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Food protein-induced enterocolitis syndrome: 16-year experience.
Pediatrics 2009; 123(3):e459-64Ped

Abstract

OBJECTIVE

The goal was to examine the demographic characteristics, causative foods, clinical features, treatments, and outcomes for children presenting with acute food protein-induced enterocolitis syndrome.

METHODS

This was a retrospective study of children with food protein-induced enterocolitis syndrome who presented to the Children's Hospital at Westmead (Sydney, Australia) over 16 years.

RESULTS

Thirty-five children experienced 66 episodes of food protein-induced enterocolitis syndrome. The mean age at initial presentation was 5.5 months. Children frequently experienced multiple episodes before a correct diagnosis was made. Twenty-nine children reacted to 1 food, and 6 reacted to 2 foods. Causative foods for the 35 children were rice (n = 14), soy (n = 12), cow's milk (n = 7), vegetables and fruits (n = 3), meats (n = 2), oats (n = 2), and fish (n = 1). In the 66 episodes, vomiting was the most common clinical feature (100%), followed by lethargy (85%), pallor (67%), and diarrhea (24%). A temperature of <36 degrees C at presentation was recorded for 24% of episodes. A platelet count of >500 x 10(9) cells per L was recorded for 63% of episodes with blood count results. Only 2 of the 19 children who presented to an emergency department with their initial reactions were discharged with correct diagnoses. Additional investigations of food protein-induced enterocolitis syndrome episodes presenting to the hospital were common, with 34% of patients undergoing abdominal imaging, 28% undergoing a septic evaluation, and 22% having a surgical consultation. Prognosis was good, with high rates of resolution for the 2 most common food triggers (ie, rice and soy) by 3 years of age.

CONCLUSIONS

Misdiagnosis and delays in diagnosis for children with food protein-induced enterocolitis syndrome were common, leading many children to undergo unnecessary, often painful investigations. Decreased body temperature and thrombocytosis emerge as additional features of the syndrome.

Authors+Show Affiliations

Department of Allergy and Immunology, Children's Hospital at Westmead, Locked Bag 4001, Westmead, New South Wales, Australia 2145. samm@chw.edu.auNo affiliation info availableNo affiliation info availableNo affiliation info available

Pub Type(s)

Journal Article
Research Support, Non-U.S. Gov't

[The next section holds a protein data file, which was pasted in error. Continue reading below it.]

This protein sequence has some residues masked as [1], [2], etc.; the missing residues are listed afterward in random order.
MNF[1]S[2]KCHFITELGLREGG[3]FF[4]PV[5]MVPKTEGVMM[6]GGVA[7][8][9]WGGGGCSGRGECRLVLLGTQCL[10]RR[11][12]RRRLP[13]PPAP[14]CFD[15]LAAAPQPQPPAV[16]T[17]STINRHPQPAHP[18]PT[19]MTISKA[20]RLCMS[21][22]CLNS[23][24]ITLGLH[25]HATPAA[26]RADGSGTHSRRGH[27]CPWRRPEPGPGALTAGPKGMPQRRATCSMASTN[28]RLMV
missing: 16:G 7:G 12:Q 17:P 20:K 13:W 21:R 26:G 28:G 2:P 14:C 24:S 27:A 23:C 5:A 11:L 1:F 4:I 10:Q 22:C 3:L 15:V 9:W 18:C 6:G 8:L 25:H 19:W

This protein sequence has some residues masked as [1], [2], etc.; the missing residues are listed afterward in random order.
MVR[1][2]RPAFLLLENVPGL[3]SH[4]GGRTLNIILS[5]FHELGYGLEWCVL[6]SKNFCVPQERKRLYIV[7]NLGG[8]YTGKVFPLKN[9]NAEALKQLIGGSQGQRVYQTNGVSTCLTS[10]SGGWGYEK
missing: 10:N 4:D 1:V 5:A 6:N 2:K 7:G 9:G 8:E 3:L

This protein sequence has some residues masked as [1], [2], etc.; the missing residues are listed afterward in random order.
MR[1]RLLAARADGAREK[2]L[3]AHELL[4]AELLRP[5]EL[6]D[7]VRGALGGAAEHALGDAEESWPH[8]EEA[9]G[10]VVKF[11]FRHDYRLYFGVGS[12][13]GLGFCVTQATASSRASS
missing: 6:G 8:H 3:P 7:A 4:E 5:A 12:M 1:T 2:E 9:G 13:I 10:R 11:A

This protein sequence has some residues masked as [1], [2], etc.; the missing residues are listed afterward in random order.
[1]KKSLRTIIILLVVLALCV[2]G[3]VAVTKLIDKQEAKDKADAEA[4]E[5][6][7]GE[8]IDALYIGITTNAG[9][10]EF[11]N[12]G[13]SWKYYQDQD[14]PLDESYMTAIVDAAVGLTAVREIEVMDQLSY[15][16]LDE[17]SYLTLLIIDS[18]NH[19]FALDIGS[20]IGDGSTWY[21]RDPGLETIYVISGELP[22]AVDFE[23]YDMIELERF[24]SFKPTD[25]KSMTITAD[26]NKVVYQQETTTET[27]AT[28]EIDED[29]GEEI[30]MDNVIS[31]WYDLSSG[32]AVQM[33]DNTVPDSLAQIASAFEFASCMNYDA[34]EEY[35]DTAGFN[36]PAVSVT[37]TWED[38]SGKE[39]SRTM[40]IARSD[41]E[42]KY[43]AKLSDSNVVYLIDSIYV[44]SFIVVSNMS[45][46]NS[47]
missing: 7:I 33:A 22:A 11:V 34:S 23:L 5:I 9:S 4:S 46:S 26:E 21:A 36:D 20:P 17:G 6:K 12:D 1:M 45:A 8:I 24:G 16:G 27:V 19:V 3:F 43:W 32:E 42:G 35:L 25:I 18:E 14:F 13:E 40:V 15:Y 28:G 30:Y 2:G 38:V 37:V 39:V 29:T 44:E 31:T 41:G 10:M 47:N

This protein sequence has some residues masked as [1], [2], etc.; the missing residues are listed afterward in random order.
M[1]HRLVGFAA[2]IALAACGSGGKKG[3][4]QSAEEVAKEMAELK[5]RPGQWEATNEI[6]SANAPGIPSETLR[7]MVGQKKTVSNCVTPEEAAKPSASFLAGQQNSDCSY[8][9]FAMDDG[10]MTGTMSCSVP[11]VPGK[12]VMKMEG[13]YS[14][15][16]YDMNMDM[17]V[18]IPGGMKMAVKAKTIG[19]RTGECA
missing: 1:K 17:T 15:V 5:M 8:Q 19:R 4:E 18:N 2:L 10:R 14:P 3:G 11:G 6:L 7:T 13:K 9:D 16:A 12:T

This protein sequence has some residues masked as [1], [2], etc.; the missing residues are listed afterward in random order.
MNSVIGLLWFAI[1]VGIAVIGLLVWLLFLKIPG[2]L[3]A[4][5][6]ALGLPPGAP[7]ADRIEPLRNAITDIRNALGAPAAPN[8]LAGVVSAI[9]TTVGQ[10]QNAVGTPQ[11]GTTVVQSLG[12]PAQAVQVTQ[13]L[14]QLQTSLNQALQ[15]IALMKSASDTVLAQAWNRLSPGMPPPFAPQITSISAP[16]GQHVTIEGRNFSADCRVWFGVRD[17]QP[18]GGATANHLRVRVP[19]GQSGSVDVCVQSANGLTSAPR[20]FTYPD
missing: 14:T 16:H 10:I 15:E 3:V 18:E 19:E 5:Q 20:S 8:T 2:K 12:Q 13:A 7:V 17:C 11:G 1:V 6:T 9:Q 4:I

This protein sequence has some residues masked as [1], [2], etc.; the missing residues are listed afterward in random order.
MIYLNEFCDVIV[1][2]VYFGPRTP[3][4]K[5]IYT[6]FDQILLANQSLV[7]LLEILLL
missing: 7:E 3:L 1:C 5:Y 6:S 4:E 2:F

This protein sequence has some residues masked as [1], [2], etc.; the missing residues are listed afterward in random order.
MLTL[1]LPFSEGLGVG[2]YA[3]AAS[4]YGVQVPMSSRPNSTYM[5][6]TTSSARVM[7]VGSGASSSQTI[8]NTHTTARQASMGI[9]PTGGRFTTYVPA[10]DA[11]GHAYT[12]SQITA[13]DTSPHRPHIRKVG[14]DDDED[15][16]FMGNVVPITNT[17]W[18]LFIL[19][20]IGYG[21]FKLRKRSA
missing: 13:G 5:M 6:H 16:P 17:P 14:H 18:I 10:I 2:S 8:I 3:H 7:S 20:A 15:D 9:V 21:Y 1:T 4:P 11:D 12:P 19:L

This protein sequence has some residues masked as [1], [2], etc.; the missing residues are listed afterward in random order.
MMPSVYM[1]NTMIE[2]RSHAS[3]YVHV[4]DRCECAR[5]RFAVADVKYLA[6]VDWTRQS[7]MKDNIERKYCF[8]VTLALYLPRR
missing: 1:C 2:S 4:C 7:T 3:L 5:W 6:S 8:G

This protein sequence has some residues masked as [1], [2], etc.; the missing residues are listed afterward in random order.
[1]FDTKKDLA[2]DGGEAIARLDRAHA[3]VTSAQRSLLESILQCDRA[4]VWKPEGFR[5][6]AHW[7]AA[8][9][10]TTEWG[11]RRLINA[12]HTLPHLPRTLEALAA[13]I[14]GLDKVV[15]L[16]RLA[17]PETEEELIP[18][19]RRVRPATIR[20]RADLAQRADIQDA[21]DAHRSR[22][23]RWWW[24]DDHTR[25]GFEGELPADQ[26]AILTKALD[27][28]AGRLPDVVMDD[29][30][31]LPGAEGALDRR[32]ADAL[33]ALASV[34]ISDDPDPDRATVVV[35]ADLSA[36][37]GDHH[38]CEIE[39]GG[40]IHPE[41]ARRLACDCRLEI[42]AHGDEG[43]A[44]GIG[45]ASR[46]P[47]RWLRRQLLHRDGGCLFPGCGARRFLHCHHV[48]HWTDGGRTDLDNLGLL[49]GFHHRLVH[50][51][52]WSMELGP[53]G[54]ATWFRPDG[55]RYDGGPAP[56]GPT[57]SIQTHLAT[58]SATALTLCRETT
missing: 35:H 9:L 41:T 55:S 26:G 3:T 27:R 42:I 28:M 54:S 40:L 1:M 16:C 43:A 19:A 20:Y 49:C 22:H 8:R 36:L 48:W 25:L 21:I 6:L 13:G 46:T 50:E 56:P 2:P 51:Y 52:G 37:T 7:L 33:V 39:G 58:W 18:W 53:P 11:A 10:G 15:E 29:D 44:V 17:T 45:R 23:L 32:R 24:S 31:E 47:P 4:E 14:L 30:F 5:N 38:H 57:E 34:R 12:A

Language

eng

PubMed ID

19188266

Citation

Mehr, Sam, et al. "Food Protein-induced Enterocolitis Syndrome: 16-year Experience." Pediatrics, vol. 123, no. 3, 2009, pp. e459-64.
Mehr S, Kakakios A, Frith K, et al. Food protein-induced enterocolitis syndrome: 16-year experience. Pediatrics. 2009;123(3):e459-64.
Mehr, S., Kakakios, A., Frith, K., & Kemp, A. S. (2009). Food protein-induced enterocolitis syndrome: 16-year experience. Pediatrics, 123(3), pp. e459-64. doi:10.1542/peds.2008-2029.
Mehr S, et al. Food Protein-induced Enterocolitis Syndrome: 16-year Experience. Pediatrics. 2009;123(3):e459-64. PubMed PMID: 19188266.
* Article titles in AMA citation format should be in sentence-case
TY - JOUR T1 - Food protein-induced enterocolitis syndrome: 16-year experience. AU - Mehr,Sam, AU - Kakakios,Alyson, AU - Frith,Katie, AU - Kemp,Andrew S, Y1 - 2009/02/02/ PY - 2009/2/4/entrez PY - 2009/2/4/pubmed PY - 2009/3/31/medline SP - e459 EP - 64 JF - Pediatrics JO - Pediatrics VL - 123 IS - 3 N2 - OBJECTIVE: The goal was to examine the demographic characteristics, causative foods, clinical features, treatments, and outcomes for children presenting with acute food protein-induced enterocolitis syndrome. METHODS: This was a retrospective study of children with food protein-induced enterocolitis syndrome who presented to the Children's Hospital at Westmead (Sydney, Australia) over 16 years. RESULTS: Thirty-five children experienced 66 episodes of food protein-induced enterocolitis syndrome. The mean age at initial presentation was 5.5 months. Children frequently experienced multiple episodes before a correct diagnosis was made. Twenty-nine children reacted to 1 food, and 6 reacted to 2 foods. Causative foods for the 35 children were rice (n = 14), soy (n = 12), cow's milk (n = 7), vegetables and fruits (n = 3), meats (n = 2), oats (n = 2), and fish (n = 1). In the 66 episodes, vomiting was the most common clinical feature (100%), followed by lethargy (85%), pallor (67%), and diarrhea (24%). A temperature of <36 degrees C at presentation was recorded for 24% of episodes. A platelet count of >500 x 10(9) cells per L was recorded for 63% of episodes with blood count results. Only 2 of the 19 children who presented to an emergency department with their initial reactions were discharged with correct diagnoses. Additional investigations of food protein-induced enterocolitis syndrome episodes presenting to the hospital were common, with 34% of patients undergoing abdominal imaging, 28% undergoing a septic evaluation, and 22% having a surgical consultation. Prognosis was good, with high rates of resolution for the 2 most common food triggers (ie, rice and soy) by 3 years of age. CONCLUSIONS: Misdiagnosis and delays in diagnosis for children with food protein-induced enterocolitis syndrome were common, leading many children to undergo unnecessary, often painful investigations. Decreased body temperature and thrombocytosis emerge as additional features of the syndrome. SN - 1098-4275 UR - https://www.unboundmedicine.com/medline/citation/19188266/Food_protein_induced_enterocolitis_syndrome:_16_year_experience_ L2 - http://pediatrics.aappublications.org/cgi/pmidlookup?view=long&amp;pmid=19188266 DB - PRIME DP - Unbound Medicine ER -